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In this movie, I'll introduce you to another way to gauge the luminance levels inside your image and it's called a histogram. Now at first it might seem quite technical, but once you come to terms with the histogram, luminance levels make that much more sense. Now to see the histogram, you go onto the Window menu and you choose the Histogram command which brings up the Histogram panel. Now what this is, it's a bar graph of the various luminance levels inside the image. You may see it in color. You may see it in white. To make things a little less confusing, what I'd like you to do is click on the flyout menu icon and choose Expanded View in order to increase the size of the graph, and then go ahead and switch the Channel from Colors to Luminosity, so we can see the core luminance levels inside the image.
Now at first glance you may look at this thing and think how in the world is this going to benefit me? Well I've created a diagram of a histogram for you and I'll walk you through it so that it makes more sense. I'm going to hide the Histogram panel for now. We'll come back to it in the next movie when I show you a practical application of the function. And I'm going to switch to this image called histogram.psd again, found inside the 07_luminance folder, and I'm going to press Shift+F. By the way, you can back up through the Full Screen modes by pressing the Shift Key along with F and that'll take me directly to full screen as you see here.
And this is a big diagram of a histogram. Here's how it works. This is a bar graph of the luminance levels inside of your image, starting with black over here in the far left-hand side, and going all the way over to white on the far right-hand side. And so it's ultimately a kind of popularity contest; the taller the line the more of that specific luminance level you have. To get even more technical, your standard digital image is an 8-bit per channel image.
What that means is you have up to 256 different luminance levels, including black and white, and all the other luminance levels in between, per channel. Some images have more than that but that's the standard. And so if you were to take a careful look at the histogram and count up all of these bars here, you'd find that there are a total of 256 bars in all. Each one of these luminance levels has a specific numerical value associated with it.
Black is 0 and White is 255. Now that may not make sense. After all, I just told you there are 256 luminance levels in all. How is it that white at 255, plus black at 0, adds up to 256? Well it's because black is yet another luminance level that's just sitting there at 0. So you've got 1 through 255, plus black at zero. That gives you 256 in all.
Now when you're reading the histogram, this area over here is going to be the shadows, as I've labeled, so the left- hand side, that's where the shadows are at; the highlights are going to appear over here on the right-hand side; and then the midtones are going to appear in the middle of the graph. And again, these are just rough general definitions of those regions of luminance level. What you want to see is that the graph pretty much starts right at the beginning here and slopes up, and then we have a healthy amount of shadow detail.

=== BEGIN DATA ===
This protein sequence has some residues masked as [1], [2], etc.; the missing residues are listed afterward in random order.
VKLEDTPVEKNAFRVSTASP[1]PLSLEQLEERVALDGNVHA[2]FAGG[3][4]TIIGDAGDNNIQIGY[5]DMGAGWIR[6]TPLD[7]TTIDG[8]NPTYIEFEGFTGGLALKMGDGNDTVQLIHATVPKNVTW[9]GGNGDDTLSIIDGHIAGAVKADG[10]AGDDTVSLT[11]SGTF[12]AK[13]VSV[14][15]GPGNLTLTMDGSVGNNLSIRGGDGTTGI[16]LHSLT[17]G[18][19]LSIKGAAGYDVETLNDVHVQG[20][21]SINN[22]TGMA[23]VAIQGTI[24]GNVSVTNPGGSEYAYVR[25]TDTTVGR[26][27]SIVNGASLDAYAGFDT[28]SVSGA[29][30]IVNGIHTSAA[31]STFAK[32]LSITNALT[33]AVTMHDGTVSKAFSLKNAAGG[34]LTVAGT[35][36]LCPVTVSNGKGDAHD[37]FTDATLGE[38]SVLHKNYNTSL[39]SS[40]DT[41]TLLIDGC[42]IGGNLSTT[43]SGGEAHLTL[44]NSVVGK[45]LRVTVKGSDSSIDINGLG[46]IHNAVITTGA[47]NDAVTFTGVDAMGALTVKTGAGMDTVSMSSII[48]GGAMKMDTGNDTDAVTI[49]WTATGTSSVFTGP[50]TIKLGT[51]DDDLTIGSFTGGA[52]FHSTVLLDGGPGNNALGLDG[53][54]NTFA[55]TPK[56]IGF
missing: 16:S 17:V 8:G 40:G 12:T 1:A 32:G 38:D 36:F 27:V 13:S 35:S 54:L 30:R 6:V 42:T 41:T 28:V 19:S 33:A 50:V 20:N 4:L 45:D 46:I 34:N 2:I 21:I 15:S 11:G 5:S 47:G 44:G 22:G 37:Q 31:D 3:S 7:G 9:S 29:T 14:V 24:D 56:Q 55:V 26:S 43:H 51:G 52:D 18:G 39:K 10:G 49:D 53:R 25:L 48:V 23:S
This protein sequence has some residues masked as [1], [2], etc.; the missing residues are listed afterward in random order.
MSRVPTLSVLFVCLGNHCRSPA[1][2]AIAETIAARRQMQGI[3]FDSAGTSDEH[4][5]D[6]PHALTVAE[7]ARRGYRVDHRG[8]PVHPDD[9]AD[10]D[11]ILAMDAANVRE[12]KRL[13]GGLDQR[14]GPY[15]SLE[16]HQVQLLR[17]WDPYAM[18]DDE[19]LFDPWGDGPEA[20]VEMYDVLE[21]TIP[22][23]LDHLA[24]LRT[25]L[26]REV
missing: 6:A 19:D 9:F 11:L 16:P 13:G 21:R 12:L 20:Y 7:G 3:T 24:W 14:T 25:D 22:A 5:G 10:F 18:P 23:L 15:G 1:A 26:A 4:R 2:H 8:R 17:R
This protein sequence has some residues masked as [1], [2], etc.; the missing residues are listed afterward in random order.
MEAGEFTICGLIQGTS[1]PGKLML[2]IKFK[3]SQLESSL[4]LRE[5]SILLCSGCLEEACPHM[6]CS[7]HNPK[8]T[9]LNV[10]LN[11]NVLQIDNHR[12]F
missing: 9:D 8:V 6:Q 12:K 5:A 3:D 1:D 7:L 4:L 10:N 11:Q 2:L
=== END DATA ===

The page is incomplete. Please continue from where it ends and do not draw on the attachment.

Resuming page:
You also want to see over here in the right-hand side that the graph amps up at white and that we have a healthy number of highlights going on, and then finally, you want to see a lot of bouncing inside the midtones. What you don't want is to see a big spike right there at black or a big spike right there at white with relatively little action going on in the middle of the graph, because what that tells you is that you have a lot of clipped shadows and you have a lot of clipped highlights, and when you run into an image like that you can make it look a little better, but you're never going to make it look great.
It's pretty much a failed image from the get-go, and you certainly don't want to take an image that has a histogram like this one, a nice healthy histogram that is, and turn it into one where the middle of the graph is very low and then you have spikes at either side. And of course as with any bar graphs, small bars mean you have few luminance levels at that location and big bars mean you have lots of luminance levels. Now by lots I don't mean any specific value, because Photoshop goes ahead and scales the histogram according to how many luminance levels it finds throughout the entire image.
And so that's how the histogram works. You'll find it inside the Histogram panel. You find it elsewhere inside the software, as well. And once you get a sense for how it works, it's an extremely helpful tool. And I'll show you how to use the histogram to gauge the quality of your correction in the next movie.
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